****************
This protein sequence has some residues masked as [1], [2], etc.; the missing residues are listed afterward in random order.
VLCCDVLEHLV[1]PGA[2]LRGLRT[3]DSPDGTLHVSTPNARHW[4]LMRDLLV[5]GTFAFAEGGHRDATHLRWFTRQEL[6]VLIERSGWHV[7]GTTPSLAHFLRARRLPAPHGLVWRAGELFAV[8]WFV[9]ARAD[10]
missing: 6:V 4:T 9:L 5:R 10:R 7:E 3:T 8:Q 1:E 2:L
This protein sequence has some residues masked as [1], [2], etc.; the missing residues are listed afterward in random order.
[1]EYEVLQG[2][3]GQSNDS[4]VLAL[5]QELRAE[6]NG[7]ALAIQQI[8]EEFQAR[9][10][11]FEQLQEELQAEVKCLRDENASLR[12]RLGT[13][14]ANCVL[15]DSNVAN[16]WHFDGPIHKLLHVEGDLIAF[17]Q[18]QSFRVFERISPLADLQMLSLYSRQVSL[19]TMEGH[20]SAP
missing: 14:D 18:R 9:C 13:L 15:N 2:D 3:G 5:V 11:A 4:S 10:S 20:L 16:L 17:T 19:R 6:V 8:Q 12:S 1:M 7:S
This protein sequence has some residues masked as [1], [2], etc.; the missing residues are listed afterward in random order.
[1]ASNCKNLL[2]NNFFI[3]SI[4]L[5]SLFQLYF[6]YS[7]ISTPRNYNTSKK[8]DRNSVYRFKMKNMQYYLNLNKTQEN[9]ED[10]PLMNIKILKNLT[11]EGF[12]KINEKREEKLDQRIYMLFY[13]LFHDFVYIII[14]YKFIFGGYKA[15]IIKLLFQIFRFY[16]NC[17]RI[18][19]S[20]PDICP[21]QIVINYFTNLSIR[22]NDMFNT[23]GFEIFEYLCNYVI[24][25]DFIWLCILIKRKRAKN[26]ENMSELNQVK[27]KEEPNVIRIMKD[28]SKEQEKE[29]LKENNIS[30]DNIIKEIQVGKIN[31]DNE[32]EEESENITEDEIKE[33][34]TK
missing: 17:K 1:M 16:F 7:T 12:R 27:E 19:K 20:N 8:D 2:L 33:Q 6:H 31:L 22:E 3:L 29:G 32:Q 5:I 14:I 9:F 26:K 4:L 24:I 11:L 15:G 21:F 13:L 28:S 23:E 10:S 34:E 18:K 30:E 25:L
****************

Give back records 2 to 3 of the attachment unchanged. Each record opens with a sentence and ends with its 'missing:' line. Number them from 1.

This protein sequence has some residues masked as [1], [2], etc.; the missing residues are listed afterward in random order.
[1]EYEVLQG[2][3]GQSNDS[4]VLAL[5]QELRAE[6]NG[7]ALAIQQI[8]EEFQAR[9][10][11]FEQLQEELQAEVKCLRDENASLR[12]RLGT[13][14]ANCVL[15]DSNVAN[16]WHFDGPIHKLLHVEGDLIAF[17]Q[18]QSFRVFERISPLADLQMLSLYSRQVSL[19]TMEGH[20]SAP
missing: 14:D 18:R 9:C 13:L 15:N 2:D 3:G 5:V 11:A 4:S 10:S 20:L 16:L 17:T 19:R 6:V 8:Q 12:S 1:M 7:S
This protein sequence has some residues masked as [1], [2], etc.; the missing residues are listed afterward in random order.
[1]ASNCKNLL[2]NNFFI[3]SI[4]L[5]SLFQLYF[6]YS[7]ISTPRNYNTSKK[8]DRNSVYRFKMKNMQYYLNLNKTQEN[9]ED[10]PLMNIKILKNLT[11]EGF[12]KINEKREEKLDQRIYMLFY[13]LFHDFVYIII[14]YKFIFGGYKA[15]IIKLLFQIFRFY[16]NC[17]RI[18][19]S[20]PDICP[21]QIVINYFTNLSIR[22]NDMFNT[23]GFEIFEYLCNYVI[24][25]DFIWLCILIKRKRAKN[26]ENMSELNQVK[27]KEEPNVIRIMKD[28]SKEQEKE[29]LKENNIS[30]DNIIKEIQVGKIN[31]DNE[32]EEESENITEDEIKE[33][34]TK
missing: 17:K 1:M 16:F 7:T 12:R 27:E 19:K 20:N 8:D 2:L 33:Q 6:H 31:L 22:E 3:L 29:G 32:Q 5:I 14:I 9:F 26:K 4:L 24:I 11:L 15:G 21:F 13:L 28:S 23:E 10:S 34:E 18:K 30:E 25:L